Patio doors in winter

Canadian Winters and Patio Doors: How to Keep the Cold Out

Canadian winters are known for their harsh and unforgiving nature, with bone-chilling temperatures, heavy snowfall, and biting winds. During this season, maintaining a warm and cozy home is a top priority for homeowners. However, one common challenge is preventing cold drafts and heat loss through patio doors. In this comprehensive guide, we will explore the impact of Canadian winters on patio doors and provide practical tips on how to keep the cold out, ensuring a comfortable and energy-efficient home.

Understanding the Challenge: Patio Doors and Winter

Patio doors are a popular architectural feature in Canadian homes, as they connect indoor spaces to outdoor patios, decks, and gardens. However, these large glass openings can become a source of heat loss and cold drafts during the winter months. Here’s why:

  1. Glass Conductivity: Glass is a poor insulator, and patio doors often feature large glass surfaces. When the outdoor temperature drops, the glass becomes cold and allows the cold to transfer into your home.
  2. Weather Stripping Wear: Over time, the weather stripping around patio doors can deteriorate due to exposure to harsh weather conditions. This can lead to gaps that allow cold air to enter and warm air to escape.
  3. Inefficient Seals: If the seals around the edges of the door are not airtight, cold air can infiltrate your home. This is especially noticeable if there are gaps or leaks in the door frame.

Tips for Keeping the Cold Out

  • Energy-Efficient Patio Doors: Investing in energy-efficient patio doors can make a significant difference. Look for doors with features like double or triple glazing, low-E coatings, and thermally broken frames. These elements help minimize heat loss and maintain a comfortable indoor temperature.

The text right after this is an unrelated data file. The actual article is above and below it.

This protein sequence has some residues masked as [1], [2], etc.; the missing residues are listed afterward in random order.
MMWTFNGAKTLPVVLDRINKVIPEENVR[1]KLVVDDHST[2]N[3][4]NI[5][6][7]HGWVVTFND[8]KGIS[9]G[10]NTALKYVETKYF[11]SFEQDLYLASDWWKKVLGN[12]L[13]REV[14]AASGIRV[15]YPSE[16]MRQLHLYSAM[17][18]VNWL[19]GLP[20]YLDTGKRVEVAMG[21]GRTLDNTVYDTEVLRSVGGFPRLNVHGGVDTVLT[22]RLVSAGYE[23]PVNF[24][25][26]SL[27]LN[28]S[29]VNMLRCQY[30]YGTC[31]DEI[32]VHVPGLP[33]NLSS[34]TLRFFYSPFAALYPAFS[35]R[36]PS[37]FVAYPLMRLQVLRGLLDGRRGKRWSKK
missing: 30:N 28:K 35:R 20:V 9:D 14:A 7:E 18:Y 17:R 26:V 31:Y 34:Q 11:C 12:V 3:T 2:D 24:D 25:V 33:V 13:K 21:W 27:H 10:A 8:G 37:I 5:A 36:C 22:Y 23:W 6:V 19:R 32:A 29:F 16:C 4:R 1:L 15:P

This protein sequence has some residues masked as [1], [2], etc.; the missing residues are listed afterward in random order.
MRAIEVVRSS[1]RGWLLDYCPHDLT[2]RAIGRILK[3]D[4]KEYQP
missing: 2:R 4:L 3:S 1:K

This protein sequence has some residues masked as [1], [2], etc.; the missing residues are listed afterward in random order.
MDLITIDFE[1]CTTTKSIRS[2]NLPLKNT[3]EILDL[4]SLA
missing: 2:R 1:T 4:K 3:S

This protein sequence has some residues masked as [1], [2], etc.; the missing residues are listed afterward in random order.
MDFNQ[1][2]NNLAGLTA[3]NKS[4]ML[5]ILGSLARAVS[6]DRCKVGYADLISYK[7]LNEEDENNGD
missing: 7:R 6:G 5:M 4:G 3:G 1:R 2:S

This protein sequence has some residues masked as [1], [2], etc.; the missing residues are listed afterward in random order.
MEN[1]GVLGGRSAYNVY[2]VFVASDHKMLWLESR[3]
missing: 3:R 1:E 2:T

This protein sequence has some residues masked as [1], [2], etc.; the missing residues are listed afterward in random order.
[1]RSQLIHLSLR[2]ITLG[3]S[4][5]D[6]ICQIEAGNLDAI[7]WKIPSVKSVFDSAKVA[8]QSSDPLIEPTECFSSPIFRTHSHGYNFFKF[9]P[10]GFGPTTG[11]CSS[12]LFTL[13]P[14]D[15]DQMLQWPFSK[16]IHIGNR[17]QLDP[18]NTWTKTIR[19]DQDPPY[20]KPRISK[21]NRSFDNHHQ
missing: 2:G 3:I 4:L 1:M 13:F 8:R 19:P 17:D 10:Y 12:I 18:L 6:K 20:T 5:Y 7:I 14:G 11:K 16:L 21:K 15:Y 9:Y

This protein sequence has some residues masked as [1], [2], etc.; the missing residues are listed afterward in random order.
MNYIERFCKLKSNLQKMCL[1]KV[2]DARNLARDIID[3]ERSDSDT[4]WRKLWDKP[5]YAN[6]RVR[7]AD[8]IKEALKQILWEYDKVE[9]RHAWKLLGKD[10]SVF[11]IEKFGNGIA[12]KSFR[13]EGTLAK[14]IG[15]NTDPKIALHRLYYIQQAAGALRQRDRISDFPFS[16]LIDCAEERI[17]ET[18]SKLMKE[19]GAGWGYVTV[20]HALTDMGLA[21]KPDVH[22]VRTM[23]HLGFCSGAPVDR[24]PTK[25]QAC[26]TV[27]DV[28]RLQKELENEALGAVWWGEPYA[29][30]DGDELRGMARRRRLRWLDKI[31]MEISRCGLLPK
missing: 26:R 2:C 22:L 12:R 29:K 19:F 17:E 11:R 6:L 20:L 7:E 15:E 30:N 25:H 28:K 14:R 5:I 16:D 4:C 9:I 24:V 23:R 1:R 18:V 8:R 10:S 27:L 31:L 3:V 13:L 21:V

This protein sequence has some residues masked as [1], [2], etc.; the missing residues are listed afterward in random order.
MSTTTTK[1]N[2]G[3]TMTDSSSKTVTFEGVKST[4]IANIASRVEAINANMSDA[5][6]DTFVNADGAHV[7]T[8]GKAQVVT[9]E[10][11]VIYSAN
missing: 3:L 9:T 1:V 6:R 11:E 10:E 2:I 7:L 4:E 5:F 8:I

• Proper Installation: Patio doors should be professionally installed to ensure a tight fit and proper alignment. Poor installation can lead to gaps and drafts.
  • Weather Stripping Maintenance: Regularly inspect and maintain the weather stripping around your patio doors. Replace any damaged or worn weather stripping to create a better seal.
  • Curtains or Blinds: Use heavy curtains or blinds to create an additional layer of insulation during the night. These coverings can help trap heat and prevent drafts. Did you like the article? We also recommend reading about window grid styles.
Guy at the panoramic window in winter
  • Draft Stoppers: Use draft stoppers at the base of your patio doors to block drafts and cold air from entering your home.
  • Door Thresholds: Adjust the threshold of your patio door to ensure a tight seal. You may need to lower or raise it to prevent gaps.
  • Window Film: Consider applying window film to your patio door’s glass. This film can enhance insulation and reduce heat loss.
  • Seal Leaks: Seal any leaks or gaps around the patio door frame with caulk or weatherstripping. Even small gaps can allow cold air to infiltrate your home.
  • Use a Door Snake: Door snakes or draft stoppers can be placed along the bottom of your patio doors to block drafts.
  • Upgrade Locks and Latches: Modern locks and latches often come with better sealing mechanisms. Upgrading these components can improve the door’s airtightness.
  • Professional Inspection: If you’re still experiencing issues, consider a professional inspection of your patio doors to identify and address any underlying problems.
  • Storm Doors: Installing a storm door outside your patio door can provide an additional barrier against cold air and wind.


Canadian winters can be severe, but with the right strategies and precautions, you can keep the cold out and maintain a warm, comfortable, and energy-efficient home. Taking steps to improve the insulation and airtightness of your patio doors is essential for a cozy winter season in Canada.

For more information on building standards and regulations in Canada, you can refer to Wikipedia. These resources provide valuable insights into construction and safety standards that can impact your efforts to keep the cold out during Canadian winters.